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Frisco Del Rosario writes about chess960, women's basketball, minor league baseball, unsupported collectible card games, lettering in comic books, and Golden Age movies

If a chess student must annotate his own game, start at the point where both kings are active 10/28/2017

If a chess student were tasked with publishing or sharing analysis of one of his games, and asked me which to choose, I’d say: “Find a game where both sides have active kings in a roughly equal position. Otherwise, forget it.”

Each of us — little kid students and creaky old teachers — should learn chess from the end of the game. If the idea of analyzing one’s own game is learning from the mistakes, then analyze the phase of the game where the mistakes actually matter. At the start of the game, one mistake won’t kill you. At the end, one mistake will turn a win into a draw, a draw into a loss.

Asking a kid to annotate a chess game from move one is nonsense, because no kid is capable of doing that. The opening is the *hard* part. If we teach them with the endings, let’s find out if they’ve learned anything.

Mistakes in the opening —unless they’re blundering pieces — are too subtle for kids to appreciate. In the endgames, the mistakes are easier to identify: A passed or potentially-passed pawn wasn’t pushed. A rook didn’t seek activity. These are mistakes that can be corrected.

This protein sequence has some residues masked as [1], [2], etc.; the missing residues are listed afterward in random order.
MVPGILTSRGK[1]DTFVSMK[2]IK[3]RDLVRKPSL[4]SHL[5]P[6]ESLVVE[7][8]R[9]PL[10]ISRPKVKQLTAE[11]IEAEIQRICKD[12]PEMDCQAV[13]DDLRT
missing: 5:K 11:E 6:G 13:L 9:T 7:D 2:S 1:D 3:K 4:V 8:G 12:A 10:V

Chess educators should agree on this much: Chess should be learned from the endgame. Middlegames should be approached with the notion of simplifying into won endings, or avoiding lost ones. The only real objective in the opening is to reach a playable middlegame.

The goal in the ending is succinct: Create a passed pawn, and promote it before the opponent does.

The goal in the middlegame has to be based on some feature in the position, of which there can be dozens.

The goal in the opening is to get to the middlegame alive.

It grows increasingly vague the earlier it is in the chess game. Why ask people to write about unclear topics?

The later it is in the game, the more specifically a writer can be about the prose, and the more likely a student can dissect his or his opponent’s thinking.

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